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MA: Watertown Police Chief Sued Over Gun Permit

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Watertown Police chief sued over gun permit

Burt Greenberg is taking the chief of police to court.

The longtime Watertown resident said Chief Edward Deveau is breaking the law by not renewing his gun license. The chief said Greenberg hasn’t passed the proper safety requirements to do so.

After his 75th birthday in May, Greenberg’s gun license expired. While applying for a new one, the police department declared him “unsuitable†to carry a firearm. A letter from the Deveau claimed Greenberg did not provide updated certification from a safety instructor in order to renew his Class A license.

But Greenberg said there is a Massachusetts state law that says he doesn’t have to.

That law is under Chapter 140, Section 131, claiming that people “lawfully possessing a firearm identification card or license to carry firearms on June 1, 1998, shall be exempt from the provisions of this section upon expiration of such card or license…â€

For the past 50 years, Greenberg said he has had a gun license, but does not consider himself a “gun nut.†He hasn’t fired a gun in years, but owns three of them

Greenberg has gained recertification in the past by attending a safety class run by an instructor every four years or so.

Cost for classes can range from $125 to $250, said Deveau, which can be a burden for some. The license itself costs $100.

“I’ve already passed the state inspection,†Greenberg said. “I won’t take another course I am clearly exempt from.â€

But Deveau said Greenberg should abide by the same policies as every gun owner in the community. According to the department’s Web site, all license applicants must submit written verification; two letters of reference; describe their reason to want to carry a firearm; provide proof of residency; and certification of a membership in a bona fide gun club when applying for a target-shooting license.

Watertown Police officers receive the “refresher course†a minimum of once per year.

“We have a strict but fair policy,†said Deveau. “We treat everyone exactly the same.â€

In a letter to Greenberg, Deveau stated the policy was implemented “in order to ensure the safety of both the licensed holder as well as other members of the community.â€

Another letter, dating back to June, warned Greenberg that since he failed to provide such documents, it is illegal for him to possess a gun in the commonwealth.

“You must immediately turn our firearms over to a properly licensed individual, a gun dealer or the Watertown Police Department for safekeeping,†read the letter. “Failure to comply may result in confiscation of any and all firearms and result in criminal prosecution.â€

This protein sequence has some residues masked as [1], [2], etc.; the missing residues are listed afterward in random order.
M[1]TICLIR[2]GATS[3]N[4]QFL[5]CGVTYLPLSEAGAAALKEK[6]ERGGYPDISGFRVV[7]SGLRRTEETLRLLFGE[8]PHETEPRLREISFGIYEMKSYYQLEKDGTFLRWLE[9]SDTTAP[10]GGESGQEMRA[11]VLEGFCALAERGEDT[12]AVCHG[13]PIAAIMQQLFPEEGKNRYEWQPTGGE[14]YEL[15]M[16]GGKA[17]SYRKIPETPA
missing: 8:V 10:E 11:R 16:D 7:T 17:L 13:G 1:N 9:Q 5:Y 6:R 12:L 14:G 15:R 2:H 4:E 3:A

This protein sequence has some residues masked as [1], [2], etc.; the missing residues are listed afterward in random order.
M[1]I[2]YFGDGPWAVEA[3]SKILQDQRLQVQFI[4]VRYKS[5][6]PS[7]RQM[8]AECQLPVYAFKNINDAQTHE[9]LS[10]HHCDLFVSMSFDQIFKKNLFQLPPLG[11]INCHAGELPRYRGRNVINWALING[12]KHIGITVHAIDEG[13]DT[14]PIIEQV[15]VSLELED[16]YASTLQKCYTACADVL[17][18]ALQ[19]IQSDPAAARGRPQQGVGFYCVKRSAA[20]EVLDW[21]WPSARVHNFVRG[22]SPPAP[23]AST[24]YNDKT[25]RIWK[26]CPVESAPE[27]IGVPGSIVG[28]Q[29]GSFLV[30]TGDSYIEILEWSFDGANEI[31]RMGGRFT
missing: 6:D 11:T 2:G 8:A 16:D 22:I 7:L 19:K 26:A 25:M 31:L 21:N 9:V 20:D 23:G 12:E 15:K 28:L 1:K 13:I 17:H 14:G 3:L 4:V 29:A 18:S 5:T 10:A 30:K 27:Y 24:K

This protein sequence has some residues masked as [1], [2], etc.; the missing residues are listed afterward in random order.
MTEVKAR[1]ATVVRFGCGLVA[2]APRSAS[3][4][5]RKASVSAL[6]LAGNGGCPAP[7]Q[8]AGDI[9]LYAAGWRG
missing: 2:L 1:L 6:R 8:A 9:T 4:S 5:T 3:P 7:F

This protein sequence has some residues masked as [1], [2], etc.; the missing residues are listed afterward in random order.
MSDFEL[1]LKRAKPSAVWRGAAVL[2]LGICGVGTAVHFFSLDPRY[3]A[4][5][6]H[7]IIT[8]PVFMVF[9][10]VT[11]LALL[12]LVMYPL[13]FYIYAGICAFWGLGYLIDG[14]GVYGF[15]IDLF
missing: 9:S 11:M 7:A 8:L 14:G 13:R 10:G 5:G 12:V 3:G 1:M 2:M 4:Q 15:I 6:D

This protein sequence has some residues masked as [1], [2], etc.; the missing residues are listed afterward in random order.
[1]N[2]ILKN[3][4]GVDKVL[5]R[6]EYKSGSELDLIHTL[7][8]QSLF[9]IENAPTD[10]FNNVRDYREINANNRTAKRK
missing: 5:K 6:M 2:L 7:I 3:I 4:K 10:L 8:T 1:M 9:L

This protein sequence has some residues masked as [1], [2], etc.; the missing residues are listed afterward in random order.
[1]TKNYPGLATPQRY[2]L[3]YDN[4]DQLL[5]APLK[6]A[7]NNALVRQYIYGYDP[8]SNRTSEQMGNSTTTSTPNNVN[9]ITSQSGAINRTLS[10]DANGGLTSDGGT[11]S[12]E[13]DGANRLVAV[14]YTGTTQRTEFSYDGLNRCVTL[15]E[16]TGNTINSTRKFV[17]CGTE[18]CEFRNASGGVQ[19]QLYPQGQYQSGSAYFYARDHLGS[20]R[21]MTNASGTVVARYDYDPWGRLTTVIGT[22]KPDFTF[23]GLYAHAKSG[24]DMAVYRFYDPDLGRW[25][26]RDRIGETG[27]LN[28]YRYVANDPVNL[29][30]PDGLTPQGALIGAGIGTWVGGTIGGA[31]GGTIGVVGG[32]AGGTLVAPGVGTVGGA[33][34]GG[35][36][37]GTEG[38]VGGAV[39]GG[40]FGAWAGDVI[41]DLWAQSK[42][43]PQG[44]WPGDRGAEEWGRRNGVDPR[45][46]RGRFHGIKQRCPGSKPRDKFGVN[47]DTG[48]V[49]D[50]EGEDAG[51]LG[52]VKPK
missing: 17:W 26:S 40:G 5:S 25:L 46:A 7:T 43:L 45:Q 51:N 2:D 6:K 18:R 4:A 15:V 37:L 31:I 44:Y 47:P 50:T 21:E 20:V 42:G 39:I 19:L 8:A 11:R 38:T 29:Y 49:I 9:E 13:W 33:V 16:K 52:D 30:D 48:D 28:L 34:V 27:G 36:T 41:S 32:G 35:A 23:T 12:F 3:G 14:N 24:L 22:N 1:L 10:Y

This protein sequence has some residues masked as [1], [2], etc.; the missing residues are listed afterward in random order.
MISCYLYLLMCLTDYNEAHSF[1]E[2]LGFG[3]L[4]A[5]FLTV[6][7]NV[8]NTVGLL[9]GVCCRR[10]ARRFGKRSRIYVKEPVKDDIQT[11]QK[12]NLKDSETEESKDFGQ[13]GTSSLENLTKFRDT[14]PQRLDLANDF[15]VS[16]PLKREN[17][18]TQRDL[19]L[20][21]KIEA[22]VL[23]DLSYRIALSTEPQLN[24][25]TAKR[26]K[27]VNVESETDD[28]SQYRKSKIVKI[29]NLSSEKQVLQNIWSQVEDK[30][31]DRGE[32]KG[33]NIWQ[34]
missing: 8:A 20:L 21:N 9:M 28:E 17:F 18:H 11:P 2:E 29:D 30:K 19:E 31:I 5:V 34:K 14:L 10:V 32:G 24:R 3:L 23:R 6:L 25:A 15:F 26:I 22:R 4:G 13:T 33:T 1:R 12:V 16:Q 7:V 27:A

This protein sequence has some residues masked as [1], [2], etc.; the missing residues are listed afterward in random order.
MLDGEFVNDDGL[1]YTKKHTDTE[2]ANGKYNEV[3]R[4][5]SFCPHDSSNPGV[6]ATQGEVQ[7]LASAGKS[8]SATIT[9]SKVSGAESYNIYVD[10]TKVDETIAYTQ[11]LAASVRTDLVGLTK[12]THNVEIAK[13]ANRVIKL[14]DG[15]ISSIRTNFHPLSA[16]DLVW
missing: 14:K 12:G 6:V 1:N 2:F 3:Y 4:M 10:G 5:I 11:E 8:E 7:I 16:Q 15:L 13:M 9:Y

Since then, Greenberg has handed his guns over to a friend who is a licensed gun owner.

“I won’t sell my principles,†Greenberg said. “The police chief is not above the law no matter how noble he claims his motives are. It’s troubling he appears to act in defiance of the Massachusetts Legislature.â€

According to Greenberg’s attorney, Keith Langer, the renewal of his “license to carry†should be an uncomplicated matter.

“The chief’s decision should be overturned,†Langer said. “If he treats everybody the same, [Deveau] should apply the uniform state standards.â€

A hearing will be held on Oct. 19 at Waltham District Court.

In Brookline, one resident is going to court with a similar mission.

Morton Bardfield, a longtime licensed gun owner, fought against the Brookline Police Department’s requirement to obtain additional safety certification â€" such as a range test â€" to determine “suitability†to renew his license in carrying a firearm.

Brookline District Court found in June that local police could not impose additional requirements.

“It shouldn’t be up the chiefs,†said Barfield about certification requirements. “They should recommend it.â€

The decision has been appealed to Norfolk Superior Court on grounds that the court system misinterpreted the state statute.

In Greenberg’s case, he hopes a ruling in his favor would allow him to legally possess his personal firearms.

“Once in a while I’ll clean them, look at them and remember,†he said, noting that he was a competitive target shooter. “I can’t now. The guns represent something for me.â€

His wife, Pat Gold, although certainly not a gun enthusiast, feels the same and supports him. The couple is willing to pay the penses to fight through the court system.

“It’s the right thing to do to protect civil rights,†she said. “He needs to speak for the people who are afraid or can’t do that.â€
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Thorsen said:
Can you imagine having to jump through all those hoops just to be able to own a firearm?
I can hope that I only have to imagine such a case.
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